Perhaps a legacy of Verizon’s FIOS network, Frontier’s fiber plans are considered to be its strong point. Though there are a variety of plans on offer, Frontier does not tread what may be called middle ground. Plans seem to cater to either entry level requirements or customers with heavy usage. Like other providers, since fiber networks are not extensive, availability of a plan in an area should be checked.
Frontier also offers various options in pricing. You could get a promotional price for a fixed period with a rise at the end of the period. You could get a 2-year price guarantee. There could also be contract and no contract pricing variations.
Plans come with symmetrical (similar) download and upload speeds. Also, plans don’t have caps on data.
Frontier appears to be falling short of commitment to customers regarding speeds, as measured by surveys of FCC (Federal Communications Commission). While the network provided only 72% of advertised speed to surveyed customers, actual speeds reached only 33% levels, low by any level. Customer satisfaction also received the lowest scores.
A wholly owned subsidiary of EchoStar, that is based in Colorado, HughesNet, originally founded as Digital Communication Corp., headquartered in Maryland, provides high-speed internet services through satellite. In other words, where wired networks of providers cannot reach, HughesNet steps in to ensure customers are connected to the rest of the world through internet. It famously says, “as long as you have a clear view of the Southern sky, you have access to satellite internet.”
HughesNet has more than a million subscribers in the Americas and earns over a billion dollars a year in revenue. It is a global corporation with customers in over a hundred countries and offices in eleven.
It has a satellite-based distribution system and network and provides broadband and mobile services through it. Satellite communication being different from the Cable/ DSL and Fiber based networks people in cities are used to, HughesNet makes efforts to educate its customers about it, with detailed guidance on its website. It also acknowledges the challenges this technology has, like packet (or data) loss and latency, largely on account of the huge distances a signal has to travel. It can be as fast as the wired networks, but the latency, because of which the transaction takes longer to initiate, make it seem slower to the naked eye.
It has made efforts to offer options that allow customers to overcome some inherent limitations. For instance, it offers additional data for downloads between 2AM and 8AM, an optimal time to download and upload large files.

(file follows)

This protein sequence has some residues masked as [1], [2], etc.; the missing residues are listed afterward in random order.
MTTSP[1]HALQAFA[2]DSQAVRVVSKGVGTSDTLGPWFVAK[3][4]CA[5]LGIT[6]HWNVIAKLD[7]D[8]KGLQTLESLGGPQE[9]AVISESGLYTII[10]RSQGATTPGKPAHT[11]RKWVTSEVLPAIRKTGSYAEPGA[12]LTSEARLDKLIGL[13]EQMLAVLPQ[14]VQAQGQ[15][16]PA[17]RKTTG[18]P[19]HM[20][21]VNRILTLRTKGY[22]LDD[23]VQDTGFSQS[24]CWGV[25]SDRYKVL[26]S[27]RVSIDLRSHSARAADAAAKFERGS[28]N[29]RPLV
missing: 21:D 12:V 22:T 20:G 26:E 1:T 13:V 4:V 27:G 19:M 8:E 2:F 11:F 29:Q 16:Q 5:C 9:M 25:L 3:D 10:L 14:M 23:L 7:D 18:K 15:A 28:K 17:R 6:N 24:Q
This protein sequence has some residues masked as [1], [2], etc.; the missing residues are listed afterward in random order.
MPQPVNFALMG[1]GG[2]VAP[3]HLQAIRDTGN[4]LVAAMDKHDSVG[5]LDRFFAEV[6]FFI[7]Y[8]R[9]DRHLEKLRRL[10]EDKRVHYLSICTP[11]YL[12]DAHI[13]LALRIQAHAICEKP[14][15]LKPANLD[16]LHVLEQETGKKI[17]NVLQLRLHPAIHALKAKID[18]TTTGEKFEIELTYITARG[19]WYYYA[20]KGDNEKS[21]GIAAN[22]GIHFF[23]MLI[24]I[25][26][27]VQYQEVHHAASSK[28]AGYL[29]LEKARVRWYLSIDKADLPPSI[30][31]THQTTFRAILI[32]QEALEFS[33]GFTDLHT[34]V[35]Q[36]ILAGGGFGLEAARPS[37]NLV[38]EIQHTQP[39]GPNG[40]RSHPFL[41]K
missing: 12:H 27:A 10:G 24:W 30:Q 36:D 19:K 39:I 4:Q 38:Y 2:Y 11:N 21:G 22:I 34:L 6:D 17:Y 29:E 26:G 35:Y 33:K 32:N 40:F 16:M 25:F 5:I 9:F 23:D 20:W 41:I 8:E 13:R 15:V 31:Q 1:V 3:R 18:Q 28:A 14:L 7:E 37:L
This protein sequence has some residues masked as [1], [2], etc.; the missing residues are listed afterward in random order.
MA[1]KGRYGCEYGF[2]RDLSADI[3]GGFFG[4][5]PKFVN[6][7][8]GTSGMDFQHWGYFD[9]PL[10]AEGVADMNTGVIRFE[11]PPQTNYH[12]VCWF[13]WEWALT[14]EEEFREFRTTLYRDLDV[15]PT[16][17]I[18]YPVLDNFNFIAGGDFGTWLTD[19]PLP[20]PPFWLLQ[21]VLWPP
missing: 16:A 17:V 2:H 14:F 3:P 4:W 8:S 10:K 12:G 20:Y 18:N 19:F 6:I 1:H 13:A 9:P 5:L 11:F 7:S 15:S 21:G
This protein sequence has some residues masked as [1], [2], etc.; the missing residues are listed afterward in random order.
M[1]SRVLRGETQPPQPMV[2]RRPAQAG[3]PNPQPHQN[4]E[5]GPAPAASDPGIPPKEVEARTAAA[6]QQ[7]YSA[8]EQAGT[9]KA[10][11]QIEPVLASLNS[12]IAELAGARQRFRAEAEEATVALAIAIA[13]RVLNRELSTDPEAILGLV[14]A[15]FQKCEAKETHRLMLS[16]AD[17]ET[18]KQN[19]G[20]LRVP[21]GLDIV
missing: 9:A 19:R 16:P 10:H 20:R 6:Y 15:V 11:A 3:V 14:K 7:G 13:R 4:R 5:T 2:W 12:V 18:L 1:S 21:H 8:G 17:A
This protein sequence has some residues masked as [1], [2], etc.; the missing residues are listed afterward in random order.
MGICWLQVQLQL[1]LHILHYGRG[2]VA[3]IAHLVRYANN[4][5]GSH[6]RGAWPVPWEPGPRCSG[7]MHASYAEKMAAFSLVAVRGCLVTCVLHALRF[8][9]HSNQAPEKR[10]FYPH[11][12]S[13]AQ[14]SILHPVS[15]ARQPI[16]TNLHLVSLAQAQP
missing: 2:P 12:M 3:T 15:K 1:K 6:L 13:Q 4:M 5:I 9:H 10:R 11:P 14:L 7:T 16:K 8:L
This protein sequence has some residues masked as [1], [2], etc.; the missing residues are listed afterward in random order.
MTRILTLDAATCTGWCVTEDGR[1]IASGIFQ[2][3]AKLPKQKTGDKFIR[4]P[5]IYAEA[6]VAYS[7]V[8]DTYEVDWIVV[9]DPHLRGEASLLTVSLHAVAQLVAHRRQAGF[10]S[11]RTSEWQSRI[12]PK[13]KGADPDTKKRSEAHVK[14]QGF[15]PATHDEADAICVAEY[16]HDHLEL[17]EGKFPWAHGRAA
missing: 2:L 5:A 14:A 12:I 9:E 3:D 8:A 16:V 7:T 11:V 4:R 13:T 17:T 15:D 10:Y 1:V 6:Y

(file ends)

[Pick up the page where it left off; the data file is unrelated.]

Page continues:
Mediacom Internet, or Mediacom Cable, is offered by Mediacom Communications Corporation, in business since 1995 and now serving almost a million customers in the US, despite its footprint being in the smaller markets.
It offers high-speed data, phone, home security solutions, automation and video through its network. A billion-dollar reinvestment plan has recently been completed. The emphasis is on expanding the footprint, especially its fiber network though current internet delivery is through coaxial cable.
The 22 states where services are available are Michigan, Alabama, Virginia, North Carolina, California, Delaware, Florida, Georgia, Iowa, Illinois, Indiana, Kansas, Kentucky, Maryland, Minnesota, Arizona, Missouri, Mississippi, Ohio, South Dakota, Tennessee, and Wisconsin.
Mediacom does well in FCC (Federal Communications Commission) studies with median download speeds being better than 90% of speeds advertised more than 80% of the time for more than 80% respondents.
With service support on phone over weekends and nights as well, it also does well on customer satisfaction.
“I recently bought a UPS battery pack that can provide back-up in case of an outage. The only device it powers is the internet router.”
These words of an unnamed consumer in the Mid-West perhaps sum up the importance the internet has come to occupy in our lives. One minute it is not available and we start gasping for breath, figuratively of course. It has become almost as important as oxygen.
The internet, that vast network of interconnected computing devices, used by governments, corporations, individuals, educational institutions and others, that makes it possible for them to communicate with each other. That lets you send an email to a colleague in Madagascar and allows you to order books online.
In most American households, internet access is now taken for granted. Usually in conjunction with a wireless access system that enables a connection from anywhere within a certain range of the router. More and more services are using the high-speed network that provides internet connectivity. VOIP telephony, which uses the internet connectivity, has been growing, while traditional copper-wire telephony has been receding. VOIP has now overtaken traditional copper-wire telephony and is poised to continue to grow.
Before we get to providers, we will try and create a basic understanding of the internet.